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Interpretation and Optimization of an Adaptive Restraint System With Special Consideration for "Out-of-Position" Situations
Published December 04, 2000 by Fraunhofer Institut Chemische Technologie in Germany
Event: Airbag 2000
As early as the November '96 "Airbag 2000 Symposium" different speakers had already presented information about the problems associated with restraint systems. The injury risk factors from out-of-position children and adults were clearly identified, and potential solutions were presented. These solutions centered mainly on multi-level output inflators, that could support "smart restraint solutions." In addition the different control parameters and load cases were defined. A crash specialist from the medical profession recommends that safety system deployment characteristics should be based upon crash severity and its direction. It was further stated that the system should be "tunable" to account for occupant size as well as position within the vehicle compartment. A list of potential sensor systems and actuators (seatbelts/airbags/pre-tensioner/load-limiter) were also presented at this time.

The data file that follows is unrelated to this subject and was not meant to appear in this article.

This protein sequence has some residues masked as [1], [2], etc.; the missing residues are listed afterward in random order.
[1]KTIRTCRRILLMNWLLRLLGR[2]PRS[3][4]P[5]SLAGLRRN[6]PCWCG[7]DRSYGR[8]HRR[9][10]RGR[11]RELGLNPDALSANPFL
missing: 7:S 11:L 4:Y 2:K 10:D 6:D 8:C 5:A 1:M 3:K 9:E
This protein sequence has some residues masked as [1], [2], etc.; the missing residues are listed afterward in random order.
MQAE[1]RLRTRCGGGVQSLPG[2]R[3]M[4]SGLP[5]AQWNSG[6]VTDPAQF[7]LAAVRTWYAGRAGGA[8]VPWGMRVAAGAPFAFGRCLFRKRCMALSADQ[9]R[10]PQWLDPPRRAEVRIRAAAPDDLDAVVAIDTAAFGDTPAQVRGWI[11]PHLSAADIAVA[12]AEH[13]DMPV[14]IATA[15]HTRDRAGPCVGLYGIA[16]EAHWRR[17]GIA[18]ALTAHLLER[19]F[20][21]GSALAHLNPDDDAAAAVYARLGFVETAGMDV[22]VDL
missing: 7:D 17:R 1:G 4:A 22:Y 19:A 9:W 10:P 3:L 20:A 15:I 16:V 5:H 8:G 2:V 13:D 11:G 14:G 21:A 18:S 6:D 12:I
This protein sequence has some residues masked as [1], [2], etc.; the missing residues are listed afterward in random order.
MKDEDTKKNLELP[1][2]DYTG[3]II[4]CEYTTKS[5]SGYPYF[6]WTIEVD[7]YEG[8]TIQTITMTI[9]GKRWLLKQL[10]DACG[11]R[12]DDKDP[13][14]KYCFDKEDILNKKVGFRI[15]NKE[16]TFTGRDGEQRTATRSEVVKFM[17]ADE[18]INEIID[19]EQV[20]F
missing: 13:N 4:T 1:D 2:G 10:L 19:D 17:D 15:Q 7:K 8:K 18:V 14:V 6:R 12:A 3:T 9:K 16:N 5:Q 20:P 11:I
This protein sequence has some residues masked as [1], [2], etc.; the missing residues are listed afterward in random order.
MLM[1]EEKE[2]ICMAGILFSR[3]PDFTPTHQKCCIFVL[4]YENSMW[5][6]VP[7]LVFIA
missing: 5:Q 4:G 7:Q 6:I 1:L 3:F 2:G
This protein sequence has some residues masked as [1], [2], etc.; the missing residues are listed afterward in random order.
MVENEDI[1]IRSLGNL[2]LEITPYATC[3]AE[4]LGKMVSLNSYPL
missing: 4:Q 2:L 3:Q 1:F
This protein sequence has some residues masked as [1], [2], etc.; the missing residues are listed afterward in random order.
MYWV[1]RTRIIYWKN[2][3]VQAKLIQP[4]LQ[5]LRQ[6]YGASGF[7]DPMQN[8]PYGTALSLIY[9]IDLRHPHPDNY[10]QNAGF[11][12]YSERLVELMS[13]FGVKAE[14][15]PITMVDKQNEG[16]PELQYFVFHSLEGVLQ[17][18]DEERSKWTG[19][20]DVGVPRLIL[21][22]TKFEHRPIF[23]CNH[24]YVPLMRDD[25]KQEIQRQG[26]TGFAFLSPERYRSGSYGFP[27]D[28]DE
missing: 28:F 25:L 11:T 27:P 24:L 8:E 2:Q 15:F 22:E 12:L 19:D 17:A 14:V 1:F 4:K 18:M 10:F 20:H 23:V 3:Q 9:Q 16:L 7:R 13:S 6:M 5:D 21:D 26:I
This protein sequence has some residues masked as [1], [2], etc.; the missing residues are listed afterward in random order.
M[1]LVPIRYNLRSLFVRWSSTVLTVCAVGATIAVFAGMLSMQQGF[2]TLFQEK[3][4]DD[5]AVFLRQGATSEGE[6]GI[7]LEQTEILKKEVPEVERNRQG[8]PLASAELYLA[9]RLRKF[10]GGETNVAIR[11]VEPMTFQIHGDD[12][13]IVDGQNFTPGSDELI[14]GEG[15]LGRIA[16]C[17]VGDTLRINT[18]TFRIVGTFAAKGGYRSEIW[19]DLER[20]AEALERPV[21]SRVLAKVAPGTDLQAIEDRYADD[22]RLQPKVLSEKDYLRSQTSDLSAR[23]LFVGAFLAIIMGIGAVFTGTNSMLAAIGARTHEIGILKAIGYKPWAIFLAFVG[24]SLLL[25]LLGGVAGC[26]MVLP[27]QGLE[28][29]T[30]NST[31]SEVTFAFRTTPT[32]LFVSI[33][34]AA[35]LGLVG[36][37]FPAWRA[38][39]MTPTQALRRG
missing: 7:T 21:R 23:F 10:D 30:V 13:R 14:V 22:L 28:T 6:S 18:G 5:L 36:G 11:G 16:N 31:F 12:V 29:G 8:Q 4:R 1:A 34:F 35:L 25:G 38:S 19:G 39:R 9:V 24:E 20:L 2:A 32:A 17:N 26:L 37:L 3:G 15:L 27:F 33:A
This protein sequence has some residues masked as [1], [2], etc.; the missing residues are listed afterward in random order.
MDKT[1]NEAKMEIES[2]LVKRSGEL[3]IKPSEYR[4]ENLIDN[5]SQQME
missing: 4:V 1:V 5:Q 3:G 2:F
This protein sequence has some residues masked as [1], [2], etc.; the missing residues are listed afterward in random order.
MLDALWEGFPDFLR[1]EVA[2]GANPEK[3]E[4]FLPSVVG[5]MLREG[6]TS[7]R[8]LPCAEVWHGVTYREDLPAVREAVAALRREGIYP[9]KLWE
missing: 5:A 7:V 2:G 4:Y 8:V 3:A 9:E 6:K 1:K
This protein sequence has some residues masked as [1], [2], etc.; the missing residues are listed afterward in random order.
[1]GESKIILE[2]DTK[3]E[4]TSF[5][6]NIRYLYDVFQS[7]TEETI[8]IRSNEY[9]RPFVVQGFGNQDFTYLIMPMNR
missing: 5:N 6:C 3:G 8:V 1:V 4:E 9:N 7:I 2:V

It can be seen that an increase in system requirements will force larger expenditures for system development. The question is how to optimize the system development to minimize testing and ultimately costs. Numerical simulation is one such possibility that has the potential to reduce these development costs.
In looking at the hardware, the question is: "Which sensors and safety components, when combined, make the best safety system." In other words which system will reduce occupant injuries and yield the most benefit. This decision must be computed together with the overall system expenditures, as no one wants to develop and install a system that does not yield additional benefit. From a sensor point of view we must concern ourselves not only with which information is relevant, but also how reliable are the sensors themselves. Each sensor system has the potential for failure, and we must be aware of the consequences associated with this possibility.
The objective of this study was to develop potential solutions for better defining and optimizing a restraint system. This was based on an understanding of the interactions between the different subsystems, and ultimately defining a system strategies. The job was undertaken by a multi-firm workgroup where each partner contributed their respective strength to the project. Breed Technology was chosen to be responsible for the airbag technology because of there strength in design, production and module optimization. Siemens Restraint Systems was brought in for their expertise in numerical simulation and development methods. Finally, Opel was responsible for the overall system development and integration, based on a current vehicle platform.